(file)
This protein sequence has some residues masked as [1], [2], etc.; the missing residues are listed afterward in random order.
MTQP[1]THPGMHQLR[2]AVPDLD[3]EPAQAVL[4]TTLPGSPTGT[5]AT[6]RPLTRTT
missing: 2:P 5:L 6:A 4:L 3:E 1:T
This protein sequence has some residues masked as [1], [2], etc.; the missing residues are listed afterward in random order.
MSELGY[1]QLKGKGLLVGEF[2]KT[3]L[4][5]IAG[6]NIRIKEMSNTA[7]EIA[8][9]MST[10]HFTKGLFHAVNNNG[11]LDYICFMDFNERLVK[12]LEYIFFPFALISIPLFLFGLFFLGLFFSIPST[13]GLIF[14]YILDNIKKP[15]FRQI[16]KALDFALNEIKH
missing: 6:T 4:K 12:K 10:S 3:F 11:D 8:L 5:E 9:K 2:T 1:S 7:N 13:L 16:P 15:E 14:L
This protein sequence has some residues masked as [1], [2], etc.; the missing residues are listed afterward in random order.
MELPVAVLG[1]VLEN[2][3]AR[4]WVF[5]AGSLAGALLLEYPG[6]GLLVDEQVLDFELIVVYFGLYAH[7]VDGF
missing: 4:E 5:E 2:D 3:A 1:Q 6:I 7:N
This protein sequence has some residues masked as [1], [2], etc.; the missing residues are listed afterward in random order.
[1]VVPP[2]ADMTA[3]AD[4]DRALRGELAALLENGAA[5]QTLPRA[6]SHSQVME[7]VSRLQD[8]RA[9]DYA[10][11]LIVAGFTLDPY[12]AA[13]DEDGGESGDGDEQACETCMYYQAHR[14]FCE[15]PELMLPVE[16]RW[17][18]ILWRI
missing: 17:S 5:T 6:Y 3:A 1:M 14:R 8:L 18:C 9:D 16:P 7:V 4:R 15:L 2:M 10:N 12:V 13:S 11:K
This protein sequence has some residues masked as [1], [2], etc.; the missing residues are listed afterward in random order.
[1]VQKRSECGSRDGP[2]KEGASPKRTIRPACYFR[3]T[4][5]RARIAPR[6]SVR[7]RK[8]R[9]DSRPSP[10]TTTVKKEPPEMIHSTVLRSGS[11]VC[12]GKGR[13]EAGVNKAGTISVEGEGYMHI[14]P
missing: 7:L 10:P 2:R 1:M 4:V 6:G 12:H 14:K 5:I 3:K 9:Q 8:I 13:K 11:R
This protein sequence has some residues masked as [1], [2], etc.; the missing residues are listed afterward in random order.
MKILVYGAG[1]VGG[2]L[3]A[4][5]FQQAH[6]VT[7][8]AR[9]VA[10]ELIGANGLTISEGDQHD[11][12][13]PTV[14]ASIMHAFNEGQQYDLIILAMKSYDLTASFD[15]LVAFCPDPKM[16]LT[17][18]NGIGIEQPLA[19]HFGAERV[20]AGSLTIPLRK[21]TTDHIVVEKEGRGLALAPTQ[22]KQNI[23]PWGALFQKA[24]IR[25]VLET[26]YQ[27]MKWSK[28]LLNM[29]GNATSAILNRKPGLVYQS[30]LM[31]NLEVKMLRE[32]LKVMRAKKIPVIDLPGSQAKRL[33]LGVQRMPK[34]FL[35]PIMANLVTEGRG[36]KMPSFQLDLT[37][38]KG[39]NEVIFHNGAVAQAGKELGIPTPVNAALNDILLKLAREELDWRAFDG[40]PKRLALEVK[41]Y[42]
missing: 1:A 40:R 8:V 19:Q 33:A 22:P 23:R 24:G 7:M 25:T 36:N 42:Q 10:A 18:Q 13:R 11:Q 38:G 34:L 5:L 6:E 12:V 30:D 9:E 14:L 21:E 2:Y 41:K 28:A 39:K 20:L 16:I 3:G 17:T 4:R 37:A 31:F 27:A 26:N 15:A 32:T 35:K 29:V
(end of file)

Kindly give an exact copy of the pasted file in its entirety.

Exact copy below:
This protein sequence has some residues masked as [1], [2], etc.; the missing residues are listed afterward in random order.
MTQP[1]THPGMHQLR[2]AVPDLD[3]EPAQAVL[4]TTLPGSPTGT[5]AT[6]RPLTRTT
missing: 2:P 5:L 6:A 4:L 3:E 1:T
This protein sequence has some residues masked as [1], [2], etc.; the missing residues are listed afterward in random order.
MSELGY[1]QLKGKGLLVGEF[2]KT[3]L[4][5]IAG[6]NIRIKEMSNTA[7]EIA[8][9]MST[10]HFTKGLFHAVNNNG[11]LDYICFMDFNERLVK[12]LEYIFFPFALISIPLFLFGLFFLGLFFSIPST[13]GLIF[14]YILDNIKKP[15]FRQI[16]KALDFALNEIKH
missing: 6:T 4:K 12:K 10:S 3:F 11:D 8:L 5:E 9:K 2:T 1:S 7:N 13:L 16:P 15:E 14:L
This protein sequence has some residues masked as [1], [2], etc.; the missing residues are listed afterward in random order.
MELPVAVLG[1]VLEN[2][3]AR[4]WVF[5]AGSLAGALLLEYPG[6]GLLVDEQVLDFELIVVYFGLYAH[7]VDGF
missing: 4:E 5:E 2:D 3:A 1:Q 6:I 7:N
This protein sequence has some residues masked as [1], [2], etc.; the missing residues are listed afterward in random order.
[1]VVPP[2]ADMTA[3]AD[4]DRALRGELAALLENGAA[5]QTLPRA[6]SHSQVME[7]VSRLQD[8]RA[9]DYA[10][11]LIVAGFTLDPY[12]AA[13]DEDGGESGDGDEQACETCMYYQAHR[14]FCE[15]PELMLPVE[16]RW[17][18]ILWRI
missing: 17:S 5:T 6:Y 3:A 1:M 14:R 8:L 18:C 9:D 16:P 7:V 4:R 15:L 2:M 10:N 12:V 13:S 11:K
This protein sequence has some residues masked as [1], [2], etc.; the missing residues are listed afterward in random order.
[1]VQKRSECGSRDGP[2]KEGASPKRTIRPACYFR[3]T[4][5]RARIAPR[6]SVR[7]RK[8]R[9]DSRPSP[10]TTTVKKEPPEMIHSTVLRSGS[11]VC[12]GKGR[13]EAGVNKAGTISVEGEGYMHI[14]P
missing: 7:L 10:P 2:R 1:M 4:V 6:G 12:H 14:K 5:I 3:K 9:Q 8:I 13:K 11:R
This protein sequence has some residues masked as [1], [2], etc.; the missing residues are listed afterward in random order.
MKILVYGAG[1]VGG[2]L[3]A[4][5]FQQAH[6]VT[7][8]AR[9]VA[10]ELIGANGLTISEGDQHD[11][12][13]PTV[14]ASIMHAFNEGQQYDLIILAMKSYDLTASFD[15]LVAFCPDPKM[16]LT[17][18]NGIGIEQPLA[19]HFGAERV[20]AGSLTIPLRK[21]TTDHIVVEKEGRGLALAPTQ[22]KQNI[23]PWGALFQKA[24]IR[25]VLET[26]YQ[27]MKWSK[28]LLNM[29]GNATSAILNRKPGLVYQS[30]LM[31]NLEVKMLRE[32]LKVMRAKKIPVIDLPGSQAKRL[33]LGVQRMPK[34]FL[35]PIMANLVTEGRG[36]KMPSFQLDLT[37][38]KG[39]NEVIFHNGAVAQAGKELGIPTPVNAALNDILLKLAREELDWRAFDG[40]PKRLALEVK[41]Y[42]
missing: 1:A 40:R 8:V 19:Q 33:A 22:P 23:R 24:G 7:M 25:T 36:N 42:Q 10:A 18:Q 13:R 11:Q 38:G 34:L 5:L 6:E 12:V 30:D 9:E 14:L 21:E 2:Y 41:K 28:A 39:K 20:L 16:I 3:G 17:T 4:R 37:A 31:F 27:A 26:N 15:A 32:T 35:K 29:V